I finally heard quite a bit more of this record the other day.  I had previously heard enough to have a good idea of the flavor.  I like many things about the record a lot.  But one thing that works against the many things I like is that there are some harmonic 'mistakes', or "if it doesn't fit, force it" moments... like a guitar solo that keeps hitting A natural while the chords are C-, Bb, Ab, Bb & repeat (or something similar in concept).  I think that someone is copying something they heard in another record where it worked for them, but it doesn't work for me in this record.  In contrast, in one of the tunes there's a minor7 flat 5 chord as part of the structure--fairly harmonically sophisticated--and in another one there are minor 9 chords (or maybe Major 7ths) that  have the 9 & minor 3rd (or Maj 7 & root) voiced in half steps inside the voicing; there might even be I Major to II minor 9 to III minor 9: pretty sophisticated in what I would call an Oliver Nelson "Stolen Moments" way.  So the stuff that harmonically feels a bit like 6th grade kid harmonic sense living next to the sophisticated stuff twists my brain a bit too much for comfort.  But there's no doubt it's an interesting record.  

It's interesting, Mike... I recognize those moments as well, of course, but do not find them as disagreeable as you do.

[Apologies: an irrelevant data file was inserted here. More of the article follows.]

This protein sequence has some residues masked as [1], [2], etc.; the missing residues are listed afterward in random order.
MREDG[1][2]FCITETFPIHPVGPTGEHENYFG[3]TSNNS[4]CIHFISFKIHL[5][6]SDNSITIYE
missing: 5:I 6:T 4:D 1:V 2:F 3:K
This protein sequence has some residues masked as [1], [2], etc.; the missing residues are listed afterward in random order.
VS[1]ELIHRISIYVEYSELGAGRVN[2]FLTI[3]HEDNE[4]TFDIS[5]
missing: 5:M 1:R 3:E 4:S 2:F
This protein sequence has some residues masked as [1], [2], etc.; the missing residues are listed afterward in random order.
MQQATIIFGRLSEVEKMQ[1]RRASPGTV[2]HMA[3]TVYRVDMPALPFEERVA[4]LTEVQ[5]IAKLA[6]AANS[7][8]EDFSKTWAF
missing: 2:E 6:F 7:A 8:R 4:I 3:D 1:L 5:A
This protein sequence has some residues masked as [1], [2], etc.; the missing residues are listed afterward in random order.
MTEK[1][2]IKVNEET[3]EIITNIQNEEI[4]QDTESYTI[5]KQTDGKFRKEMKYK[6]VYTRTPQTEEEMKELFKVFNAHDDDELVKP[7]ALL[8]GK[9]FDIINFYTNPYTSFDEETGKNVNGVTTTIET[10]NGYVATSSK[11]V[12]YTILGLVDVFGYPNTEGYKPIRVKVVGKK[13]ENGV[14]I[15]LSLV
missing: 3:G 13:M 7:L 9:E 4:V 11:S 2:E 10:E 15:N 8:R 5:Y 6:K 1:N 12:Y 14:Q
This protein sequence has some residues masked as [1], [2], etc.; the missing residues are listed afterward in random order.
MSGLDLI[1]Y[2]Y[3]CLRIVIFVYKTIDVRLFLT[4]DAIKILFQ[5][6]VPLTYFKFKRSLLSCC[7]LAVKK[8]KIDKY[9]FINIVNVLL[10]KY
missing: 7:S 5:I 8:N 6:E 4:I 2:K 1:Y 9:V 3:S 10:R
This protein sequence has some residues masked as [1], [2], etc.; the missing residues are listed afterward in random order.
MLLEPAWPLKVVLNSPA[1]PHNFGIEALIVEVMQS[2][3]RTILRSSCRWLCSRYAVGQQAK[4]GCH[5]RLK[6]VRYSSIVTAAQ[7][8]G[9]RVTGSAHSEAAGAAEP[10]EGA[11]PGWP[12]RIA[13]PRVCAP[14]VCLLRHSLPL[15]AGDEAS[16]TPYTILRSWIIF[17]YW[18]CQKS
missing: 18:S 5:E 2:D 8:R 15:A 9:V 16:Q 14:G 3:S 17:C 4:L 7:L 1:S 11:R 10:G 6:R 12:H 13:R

I think of it less like "harmonic mistakes" or "forcing it" and more like bitonality of the type that results from music-as-collage art in the post-sampling era.

I think the contemporary ear's acceptance of such dissonances and bitonal superimpositions descends directly from the use of sampling in hip hop culture in the 1980s and beyond, and the mainstreaming of those influences. Imagine a beat made from loops of two different records with elements in different keys... it creates a rub of a type that is itself a harmonic color, and in many cases even a cultural signifier.

Those sorts of bitonal gestures are now part of the lexicon such that they can and will be desired, and imitated by "live" intruments (in much the same way as you will often hear drum set players with a lope or drag that imitates a beat "played-in" to an MPC with fingertips).  

I don't hear it as a "mistake" or trying to "force" something, but rather as part of an evolved contemporary harmonic language that departs from the diatonic in a particular way that seems inelegant (and in fact may once have been), but is in fact intentional. Remember that people thought Coltrane was playing "wrong notes," too, when he stepped outside the boundaries of chord/scale relationships (this is NOT to compare Glover with 'Trane, only to point out that the idea of what constitutes a "wrong note" is continuously fluid over the course of history)

I hope this makes sense!